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Difference Between ETF and Mutual Fund

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The main difference between ETFs and mutual funds is investment options. ETFs are passively managed, while mutual funds are actively managed. Before choosing the right fund for them, investors should be aware of their options. Each type of fund has its pros and cons. More importantly, mutual funds can be combined with ETFs to create a diverse portfolio.

What is an ETF?


ETFs are often less expensive than traditional shares and can be used to enter a position. Institutional investors create or redeem ETFs in large quantities. The shares trade daily between investors, just like stocks. ETFs can be traded short, just like stocks. These provisions are useful for traders and speculators but not for long-term investors. However, ETFs are constantly priced by the market. This means that trading can take place at prices other than the NAV. This may allow for arbitrage. ETFs provide tax benefits to investors. ETFs and index funds are passively managed, so they tend to make fewer capital gains than actively managed mutual fund portfolios.

What is a Mutual Fund?

mutual fund

Mutual fund comes with a higher minimum investment requirement than ETFs. These minimums may vary depending on which type of mutual fund you choose and what company you are investing in. The Vanguard 500 Index Investor Fund requires a $3,000 minimum investment. On the other hand, American Funds requires a $250 initial deposit for The Growth Fund of America.

Mutual funds are actively managed by fund managers or teams that make decisions about buying and selling securities or stocks within the fund to beat the market and maximize their profits. These funds are usually more expensive because they require more effort and time to research and analyze securities. Mutual funds are purchased and sold directly between the investors and the fund.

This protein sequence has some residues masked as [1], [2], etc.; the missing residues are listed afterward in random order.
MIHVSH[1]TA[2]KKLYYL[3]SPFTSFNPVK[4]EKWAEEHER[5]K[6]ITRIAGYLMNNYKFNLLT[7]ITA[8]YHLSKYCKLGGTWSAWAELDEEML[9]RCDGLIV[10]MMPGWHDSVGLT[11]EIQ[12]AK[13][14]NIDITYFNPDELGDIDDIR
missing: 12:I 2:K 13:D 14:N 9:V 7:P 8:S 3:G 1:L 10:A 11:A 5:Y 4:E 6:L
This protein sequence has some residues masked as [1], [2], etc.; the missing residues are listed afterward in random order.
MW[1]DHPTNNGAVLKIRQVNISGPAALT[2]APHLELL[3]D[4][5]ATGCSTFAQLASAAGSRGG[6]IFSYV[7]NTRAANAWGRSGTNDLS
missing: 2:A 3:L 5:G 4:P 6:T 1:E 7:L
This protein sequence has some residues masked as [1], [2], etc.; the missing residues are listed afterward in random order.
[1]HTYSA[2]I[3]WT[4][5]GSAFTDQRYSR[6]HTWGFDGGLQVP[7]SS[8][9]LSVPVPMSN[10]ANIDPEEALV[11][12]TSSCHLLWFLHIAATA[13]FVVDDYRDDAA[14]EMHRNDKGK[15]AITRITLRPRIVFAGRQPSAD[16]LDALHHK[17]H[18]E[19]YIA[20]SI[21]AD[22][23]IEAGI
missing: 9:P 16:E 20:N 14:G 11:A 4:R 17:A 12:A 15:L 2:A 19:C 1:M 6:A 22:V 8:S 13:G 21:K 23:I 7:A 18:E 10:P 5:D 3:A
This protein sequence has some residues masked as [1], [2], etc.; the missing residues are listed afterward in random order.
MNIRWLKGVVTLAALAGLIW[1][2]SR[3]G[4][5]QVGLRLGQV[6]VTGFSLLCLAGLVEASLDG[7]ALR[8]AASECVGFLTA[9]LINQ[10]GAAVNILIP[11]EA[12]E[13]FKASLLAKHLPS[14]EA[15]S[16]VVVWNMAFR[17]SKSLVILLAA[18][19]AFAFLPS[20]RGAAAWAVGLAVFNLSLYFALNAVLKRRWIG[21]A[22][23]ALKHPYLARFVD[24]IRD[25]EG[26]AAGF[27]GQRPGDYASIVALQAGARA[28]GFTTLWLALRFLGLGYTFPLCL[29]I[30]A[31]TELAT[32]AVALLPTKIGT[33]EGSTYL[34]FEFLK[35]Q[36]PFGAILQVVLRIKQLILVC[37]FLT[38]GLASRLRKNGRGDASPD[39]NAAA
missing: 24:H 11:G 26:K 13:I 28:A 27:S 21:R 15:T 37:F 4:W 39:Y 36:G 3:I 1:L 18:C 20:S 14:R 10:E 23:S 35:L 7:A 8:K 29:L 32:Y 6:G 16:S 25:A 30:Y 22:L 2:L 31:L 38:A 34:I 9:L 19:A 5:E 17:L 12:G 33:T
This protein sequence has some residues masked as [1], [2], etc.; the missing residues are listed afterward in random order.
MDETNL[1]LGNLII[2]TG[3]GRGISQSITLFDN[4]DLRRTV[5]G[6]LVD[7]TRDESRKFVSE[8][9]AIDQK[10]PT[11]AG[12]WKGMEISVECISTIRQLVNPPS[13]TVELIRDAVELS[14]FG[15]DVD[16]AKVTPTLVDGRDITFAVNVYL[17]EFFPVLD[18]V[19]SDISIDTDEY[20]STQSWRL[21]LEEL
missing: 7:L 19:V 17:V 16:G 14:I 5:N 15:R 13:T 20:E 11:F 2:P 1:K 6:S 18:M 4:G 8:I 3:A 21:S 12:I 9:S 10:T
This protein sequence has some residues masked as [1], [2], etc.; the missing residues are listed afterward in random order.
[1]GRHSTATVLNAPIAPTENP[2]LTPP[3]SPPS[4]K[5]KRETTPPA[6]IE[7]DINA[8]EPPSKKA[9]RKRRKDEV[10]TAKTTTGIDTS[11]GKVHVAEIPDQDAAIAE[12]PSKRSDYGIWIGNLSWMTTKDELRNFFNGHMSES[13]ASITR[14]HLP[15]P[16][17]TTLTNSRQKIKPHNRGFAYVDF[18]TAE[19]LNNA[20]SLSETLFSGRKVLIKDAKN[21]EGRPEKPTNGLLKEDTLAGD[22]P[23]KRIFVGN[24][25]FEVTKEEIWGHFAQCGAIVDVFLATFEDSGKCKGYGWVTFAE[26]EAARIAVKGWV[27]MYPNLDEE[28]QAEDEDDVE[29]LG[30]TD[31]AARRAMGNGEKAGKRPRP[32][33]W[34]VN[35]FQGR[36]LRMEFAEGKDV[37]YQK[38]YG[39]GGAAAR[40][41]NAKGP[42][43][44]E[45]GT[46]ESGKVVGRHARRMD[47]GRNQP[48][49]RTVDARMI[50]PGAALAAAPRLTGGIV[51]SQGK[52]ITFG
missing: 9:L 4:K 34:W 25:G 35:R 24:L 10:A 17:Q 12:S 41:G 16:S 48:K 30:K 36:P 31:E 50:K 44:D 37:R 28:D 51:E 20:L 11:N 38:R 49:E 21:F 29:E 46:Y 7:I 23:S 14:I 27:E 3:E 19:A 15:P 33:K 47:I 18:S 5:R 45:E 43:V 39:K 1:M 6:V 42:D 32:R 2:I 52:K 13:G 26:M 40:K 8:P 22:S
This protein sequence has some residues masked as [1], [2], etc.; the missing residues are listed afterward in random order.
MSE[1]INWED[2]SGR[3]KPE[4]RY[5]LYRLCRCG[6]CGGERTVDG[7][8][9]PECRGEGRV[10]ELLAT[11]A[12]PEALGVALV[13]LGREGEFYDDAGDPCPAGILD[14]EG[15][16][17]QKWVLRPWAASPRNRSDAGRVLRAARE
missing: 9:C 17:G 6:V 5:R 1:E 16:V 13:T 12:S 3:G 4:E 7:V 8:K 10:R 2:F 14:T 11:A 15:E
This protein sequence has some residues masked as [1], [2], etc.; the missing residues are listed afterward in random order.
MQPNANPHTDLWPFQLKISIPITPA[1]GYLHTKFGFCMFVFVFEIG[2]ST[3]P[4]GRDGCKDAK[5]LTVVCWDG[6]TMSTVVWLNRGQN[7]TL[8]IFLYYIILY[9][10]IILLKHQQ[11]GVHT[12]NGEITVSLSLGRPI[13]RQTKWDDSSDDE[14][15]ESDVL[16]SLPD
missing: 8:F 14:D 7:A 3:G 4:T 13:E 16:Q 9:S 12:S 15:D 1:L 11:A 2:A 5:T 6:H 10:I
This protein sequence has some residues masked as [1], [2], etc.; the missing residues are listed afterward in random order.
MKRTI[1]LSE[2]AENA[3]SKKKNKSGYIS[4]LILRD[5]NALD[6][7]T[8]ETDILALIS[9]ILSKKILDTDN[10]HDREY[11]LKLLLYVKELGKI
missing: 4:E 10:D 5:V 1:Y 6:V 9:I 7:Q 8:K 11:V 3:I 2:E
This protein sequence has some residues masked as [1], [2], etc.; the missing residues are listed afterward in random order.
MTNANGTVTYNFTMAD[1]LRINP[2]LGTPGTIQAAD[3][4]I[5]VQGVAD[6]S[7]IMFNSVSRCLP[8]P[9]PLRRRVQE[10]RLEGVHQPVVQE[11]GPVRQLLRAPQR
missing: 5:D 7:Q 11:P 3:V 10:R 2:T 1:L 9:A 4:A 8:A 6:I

Differences between ETFs and Mutual Funds


Mutual funds are typically managed by professionals who try to beat the market through buying and selling stocks with their investment expertise. This is often called "active management" and can lead to higher costs for investors.

ETFs are passively managed funds. These funds track pre-selected indexes, such as S&P 500 and the Nasdaq 100. A few actively managed ETFs function more like mutual funds and have higher fees.

ETFs can be more successful in the short term than actively managed funds, but long-term results differ. Actively managed mutual funds are often less profitable than ETFs due to their higher expense ratios.


ETFs can be bought and sold just like stocks. ETFs are subject to price fluctuations throughout the day. Orders for mutual funds are only processed once per day. Sellers and buyers receive the same price. ETFs can be purchased and traded like stocks so you can buy for the same price as one share." Mutual funds can be purchased at a flat rate. This makes it easier to purchase ETFs.

Expense Ratios

An expense ratio measures how much money investors spend each year to own a fund. It is a percentage of the total amount invested. Passively managed ETFs are very affordable. Some ETFs have expense ratios of as low as 0.03 percent, which means investors pay $0.30 per $1,000 invested. This is significantly lower than actively managed funds.

The average annual expense ratio for actively managed funds was 0.677% in 2018, compared to 0.15% for passively managed funds (e.g., most ETFs). However, ETFs don't always offer the best value. When considering your investment options, it's worth comparing mutual funds and ETFs.